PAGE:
Phalodaya, Phalōdaya, Phala-udaya: 11 definitions


Phalodaya means something in Buddhism, Pali, Hinduism, Sanskrit, Marathi, Hindi. If you want to know the exact meaning, history, etymology or English translation of this term then check out the descriptions on this page. Add your comment or reference to a book if you want to contribute to this summary article.

In Hinduism

Shaivism (Shaiva philosophy)

[«previous next»] — Phalodaya in Shaivism glossary
Source: SOAS University of London: Protective Rites in the Netra Tantra

Phalodaya (फलोदय) refers to “resulting in the fruits (of all siddhis)”, according to the Netratantra of Kṣemarāja: a Śaiva text from the 9th century in which Śiva (Bhairava) teaches Pārvatī topics such as metaphysics, cosmology, and soteriology.—Accordingly, [verse 11.1-24ab, while describing the appearance and worship of Tumburu]—“Now, at this moment, I will tell the highest-most teaching to be worshipped with this mantra, for the sake of peace from all calamities, resulting in the fruits of all Siddhis (sarvasiddhi-phalodaya). [He worships] Deva as Tumburu in the middle of an eight petaled lotus, in the maṇḍala, [starting] in the East, O Devī. [The Sādhaka] honors the Lord who is ten-armed, five-faced, and three eyed, with the form and faces like Sadāśiva. [...]”.

Shaivism book cover
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Shaiva (शैव, śaiva) or Shaivism (śaivism) represents a tradition of Hinduism worshiping Shiva as the supreme being. Closely related to Shaktism, Shaiva literature includes a range of scriptures, including Tantras, while the root of this tradition may be traced back to the ancient Vedas.

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In Buddhism

Mahayana (major branch of Buddhism)

[«previous next»] — Phalodaya in Mahayana glossary
Source: A Study and Translation of the Gaganagañjaparipṛcchā

Phalodaya (फलोदय) refers to the “attainment of fruits”, according to the Gaganagañjaparipṛcchā: the eighth chapter of the Mahāsaṃnipāta (a collection of Mahāyāna Buddhist Sūtras).—Accordingly: “Son of good family, you should examine its profoundness in the perspective of dependent origination. Even though the result arises from the causes, the causes is not transferred to the attainment of fruits (phalodaya), but when there is no cause, there is no arising of result. That is to say, this dharma is produced as a result from causes and conditions, but even so there is no activity nor agent in them. [...]”.

Mahayana book cover
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Mahayana (महायान, mahāyāna) is a major branch of Buddhism focusing on the path of a Bodhisattva (spiritual aspirants/ enlightened beings). Extant literature is vast and primarely composed in the Sanskrit language. There are many sūtras of which some of the earliest are the various Prajñāpāramitā sūtras.

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Languages of India and abroad

Marathi-English dictionary

[«previous next»] — Phalodaya in Marathi glossary
Source: DDSA: The Molesworth Marathi and English Dictionary

phalōdaya (फलोदय).—m (S) The coming forth or appearing of fruit.

context information

Marathi is an Indo-European language having over 70 million native speakers people in (predominantly) Maharashtra India. Marathi, like many other Indo-Aryan languages, evolved from early forms of Prakrit, which itself is a subset of Sanskrit, one of the most ancient languages of the world.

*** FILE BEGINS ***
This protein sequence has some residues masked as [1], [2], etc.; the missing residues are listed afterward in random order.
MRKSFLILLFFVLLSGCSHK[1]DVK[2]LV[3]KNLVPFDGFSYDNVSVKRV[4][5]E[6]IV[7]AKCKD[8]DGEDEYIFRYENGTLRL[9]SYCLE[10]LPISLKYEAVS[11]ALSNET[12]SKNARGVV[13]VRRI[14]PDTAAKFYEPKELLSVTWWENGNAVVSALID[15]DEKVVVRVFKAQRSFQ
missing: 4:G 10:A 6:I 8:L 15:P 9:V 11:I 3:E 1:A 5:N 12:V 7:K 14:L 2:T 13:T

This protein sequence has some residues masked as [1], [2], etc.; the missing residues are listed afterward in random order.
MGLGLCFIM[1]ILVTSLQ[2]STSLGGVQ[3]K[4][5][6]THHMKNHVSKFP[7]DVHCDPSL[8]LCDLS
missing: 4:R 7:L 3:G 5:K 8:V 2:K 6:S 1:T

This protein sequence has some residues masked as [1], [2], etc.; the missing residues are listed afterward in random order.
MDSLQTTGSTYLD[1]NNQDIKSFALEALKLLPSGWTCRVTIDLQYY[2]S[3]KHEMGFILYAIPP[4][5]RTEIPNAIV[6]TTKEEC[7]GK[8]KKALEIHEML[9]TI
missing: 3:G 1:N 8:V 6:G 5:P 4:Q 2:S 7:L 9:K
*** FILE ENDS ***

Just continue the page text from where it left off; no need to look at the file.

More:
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Sanskrit dictionary

[«previous next»] — Phalodaya in Sanskrit glossary
Source: DDSA: The practical Sanskrit-English dictionary

Phalodaya (फलोदय).—

1) appearance of fruit, production of results or consequences, attainment of success or desired object; आफलोदयकर्मणाम् (āphalodayakarmaṇām) R.1.5;8.22.

2) profit, gain.

3) retribution, punishment.

4) happiness, joy.

5) heaven.

Derivable forms: phalodayaḥ (फलोदयः).

Phalodaya is a Sanskrit compound consisting of the terms phala and udaya (उदय).

Source: Cologne Digital Sanskrit Dictionaries: Shabda-Sagara Sanskrit-English Dictionary

Phalodaya (फलोदय).—m.

(-yaḥ) 1. Gain, profit. 2. Heaven, paradise. 3. Joy, happiness. 4. Consequence, result. E. phala fruit, gain, &c. udaya rising.

Source: Cologne Digital Sanskrit Dictionaries: Cappeller Sanskrit-English Dictionary

Phalodaya (फलोदय).—[masculine] the appearance of consequences; reward or punishment for ([locative] or —°).

Source: Cologne Digital Sanskrit Dictionaries: Monier-Williams Sanskrit-English Dictionary

1) Phalodaya (फलोदय):—[from phala > phal] m. arising or appearance of consequences or results, recompense, reward, punishment (with [genitive case] or [locative case] or [compound]), [Manu-smṛti; Yājñavalkya; Rāmāyaṇa] etc.

2) [v.s. ...] joy, [cf. Lexicographers, esp. such as amarasiṃha, halāyudha, hemacandra, etc.]

3) [v.s. ...] heaven, [cf. Lexicographers, esp. such as amarasiṃha, halāyudha, hemacandra, etc.]

Source: Cologne Digital Sanskrit Dictionaries: Yates Sanskrit-English Dictionary

Phalodaya (फलोदय):—[phalo+daya] (yaḥ) 1. m. Gain, profit; heaven; joy; consequence.

[Sanskrit to German]

Phalodaya in German

context information

Sanskrit, also spelled संस्कृतम् (saṃskṛtam), is an ancient language of India commonly seen as the grandmother of the Indo-European language family (even English!). Closely allied with Prakrit and Pali, Sanskrit is more exhaustive in both grammar and terms and has the most extensive collection of literature in the world, greatly surpassing its sister-languages Greek and Latin.

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Hindi dictionary

[«previous next»] — Phalodaya in Hindi glossary
Source: DDSA: A practical Hindi-English dictionary

Phalodaya (फलोदय):—(nm) advent of prosperous times; the time for reward (of past good deeds).

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